Looks like today is turning out to be one of those amazing-art-made-from unusual-repurpose-materials-kind-of-days. Earlier, I shared the work of New Jersey-based Matthew Albanese. For his “Strange Worlds” series of photographs, Albanese repurposes household materials like tile grout, fireplace ash, and the contents of a spice cabinet and uses them to construct intricate mock landscape scenes. The materials that Albanese works with aren't exactly trash, per say, but the materials that Puerto Rican artist Jesus Bubu Negron employs are truly trash of the highest order: cigarette butts.

Negron’s art installation, a stunning woven rug made completely from unrolled cigarette butt papers, first appeared in the United Arab Emirates, not in his native Puerto Rico. It appears that the cigarettes were sourced in the UAE, not Negron's native country. 

Reads Designboom:

The art project was presented at the Sharjah Biennale documenting the street cleaners at work and helpers fabricating the carpet. The carpet itself uses the paper of the cigarettes unrolled and layered on top of each other. the design utilizes the yellow and white pieces from the paper to create a pattern similar to a woven textile rug.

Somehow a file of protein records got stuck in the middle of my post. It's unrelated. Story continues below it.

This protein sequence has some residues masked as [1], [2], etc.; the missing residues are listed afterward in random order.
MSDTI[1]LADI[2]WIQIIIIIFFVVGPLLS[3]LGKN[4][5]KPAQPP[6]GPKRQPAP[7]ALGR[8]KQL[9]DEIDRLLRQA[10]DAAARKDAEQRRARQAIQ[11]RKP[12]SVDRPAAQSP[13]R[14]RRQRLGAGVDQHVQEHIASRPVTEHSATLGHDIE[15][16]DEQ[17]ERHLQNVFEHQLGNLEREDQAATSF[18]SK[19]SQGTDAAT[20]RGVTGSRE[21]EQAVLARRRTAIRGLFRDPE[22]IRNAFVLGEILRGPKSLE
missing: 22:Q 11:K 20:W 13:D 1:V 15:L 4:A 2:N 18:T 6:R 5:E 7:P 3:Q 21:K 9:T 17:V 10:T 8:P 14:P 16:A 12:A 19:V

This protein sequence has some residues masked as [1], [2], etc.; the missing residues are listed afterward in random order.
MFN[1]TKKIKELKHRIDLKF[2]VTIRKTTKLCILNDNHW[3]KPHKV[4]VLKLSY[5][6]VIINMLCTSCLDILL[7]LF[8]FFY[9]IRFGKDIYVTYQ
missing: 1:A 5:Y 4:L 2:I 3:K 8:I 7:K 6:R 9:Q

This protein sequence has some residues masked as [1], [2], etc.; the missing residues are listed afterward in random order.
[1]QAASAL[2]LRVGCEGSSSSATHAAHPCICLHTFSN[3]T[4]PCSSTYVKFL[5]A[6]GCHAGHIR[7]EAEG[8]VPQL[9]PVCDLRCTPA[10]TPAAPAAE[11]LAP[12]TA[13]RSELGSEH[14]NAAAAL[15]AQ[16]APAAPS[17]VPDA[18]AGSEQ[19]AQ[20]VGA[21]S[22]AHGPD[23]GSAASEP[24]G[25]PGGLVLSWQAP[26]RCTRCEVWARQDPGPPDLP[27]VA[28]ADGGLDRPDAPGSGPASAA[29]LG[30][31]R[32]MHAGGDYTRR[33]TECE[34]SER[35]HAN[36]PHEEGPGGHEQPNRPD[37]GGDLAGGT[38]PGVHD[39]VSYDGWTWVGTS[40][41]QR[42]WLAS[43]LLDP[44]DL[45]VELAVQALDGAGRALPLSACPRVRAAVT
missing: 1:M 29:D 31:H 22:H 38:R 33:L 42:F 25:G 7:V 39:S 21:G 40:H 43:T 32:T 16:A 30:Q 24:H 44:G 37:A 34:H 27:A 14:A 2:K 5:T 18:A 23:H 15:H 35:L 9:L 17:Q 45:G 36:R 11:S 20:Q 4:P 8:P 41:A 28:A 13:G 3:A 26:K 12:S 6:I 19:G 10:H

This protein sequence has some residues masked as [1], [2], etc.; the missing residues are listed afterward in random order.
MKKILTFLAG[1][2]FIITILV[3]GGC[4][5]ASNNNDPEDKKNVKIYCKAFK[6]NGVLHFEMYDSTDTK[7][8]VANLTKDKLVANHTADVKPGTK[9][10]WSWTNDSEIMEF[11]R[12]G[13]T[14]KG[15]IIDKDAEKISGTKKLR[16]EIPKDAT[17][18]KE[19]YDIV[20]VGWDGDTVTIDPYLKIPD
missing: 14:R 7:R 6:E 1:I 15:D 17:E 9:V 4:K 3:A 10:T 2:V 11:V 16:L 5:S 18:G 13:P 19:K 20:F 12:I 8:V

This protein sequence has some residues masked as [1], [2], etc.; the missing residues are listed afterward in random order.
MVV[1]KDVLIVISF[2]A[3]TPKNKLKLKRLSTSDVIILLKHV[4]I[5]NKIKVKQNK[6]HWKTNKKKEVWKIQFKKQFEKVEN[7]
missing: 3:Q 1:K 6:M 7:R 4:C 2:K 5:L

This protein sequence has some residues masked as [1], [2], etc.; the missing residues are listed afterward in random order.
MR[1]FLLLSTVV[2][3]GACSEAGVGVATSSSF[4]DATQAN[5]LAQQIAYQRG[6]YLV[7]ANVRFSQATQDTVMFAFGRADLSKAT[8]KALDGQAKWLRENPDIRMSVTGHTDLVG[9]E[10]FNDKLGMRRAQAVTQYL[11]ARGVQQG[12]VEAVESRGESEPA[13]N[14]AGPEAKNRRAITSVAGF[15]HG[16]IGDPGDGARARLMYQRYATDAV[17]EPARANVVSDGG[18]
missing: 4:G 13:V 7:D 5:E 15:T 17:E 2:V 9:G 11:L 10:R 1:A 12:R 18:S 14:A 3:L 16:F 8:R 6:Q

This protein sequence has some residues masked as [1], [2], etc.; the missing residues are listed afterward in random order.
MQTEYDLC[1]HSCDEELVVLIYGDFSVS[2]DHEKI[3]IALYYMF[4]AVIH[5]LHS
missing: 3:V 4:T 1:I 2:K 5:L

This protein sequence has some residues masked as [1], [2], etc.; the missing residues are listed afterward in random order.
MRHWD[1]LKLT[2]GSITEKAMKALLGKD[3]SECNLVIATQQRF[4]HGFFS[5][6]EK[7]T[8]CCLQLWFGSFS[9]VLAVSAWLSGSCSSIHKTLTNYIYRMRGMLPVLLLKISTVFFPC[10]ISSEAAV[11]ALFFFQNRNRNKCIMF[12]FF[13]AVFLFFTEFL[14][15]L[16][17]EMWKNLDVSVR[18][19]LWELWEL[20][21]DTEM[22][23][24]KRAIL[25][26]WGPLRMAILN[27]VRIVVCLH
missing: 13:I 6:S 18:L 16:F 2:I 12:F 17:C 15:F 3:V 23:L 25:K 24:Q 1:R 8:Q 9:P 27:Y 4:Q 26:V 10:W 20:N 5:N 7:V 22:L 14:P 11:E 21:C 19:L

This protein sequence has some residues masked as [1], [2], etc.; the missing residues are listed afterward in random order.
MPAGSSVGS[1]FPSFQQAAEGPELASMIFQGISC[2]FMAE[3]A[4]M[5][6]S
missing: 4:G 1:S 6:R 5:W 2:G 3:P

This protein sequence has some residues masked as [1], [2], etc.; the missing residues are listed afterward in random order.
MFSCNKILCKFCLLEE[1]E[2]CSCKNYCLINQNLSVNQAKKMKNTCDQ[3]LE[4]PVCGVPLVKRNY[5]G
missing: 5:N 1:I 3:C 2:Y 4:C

As you can see, the rug, aptly titles "Cigarette Butt Street Rug" is absolutely stunning although not exactly the kind of rug I’d want to walk across barefoot (talk about stinky feet) or curl up on next to a roaring fireplace.

Cigarettes butts have proven to be somewhat of the final frontier when it comes to creative upcycling. Sure, there are examples of upcycled butt "art" produced by Negro and Tom Deigninger (his "Filter Bunny" has to be seen to be believed) but they're rarely resurrected in useful consumer products. Just last month, TerraCycle honcho Tom Szaky pondered if his own company should partner with a major tobacco company and make that leap without wading into ethically murky waters. What do you think? Is repurposing cigarette butts for consumer products questionable as it draws attention to tobacco use or is it a viable option that will remove millions of toxic stubs from the environment? (our own Shea Gunther enthusiastically falls into the latter camp). I'm curious as to what TerraCycle — who have not debuted a cigarette butt bath mat at the TerraCycle Green Up Pop Up Shop — ultimately decides. 

Via [TreeHugger] via [Designboom]

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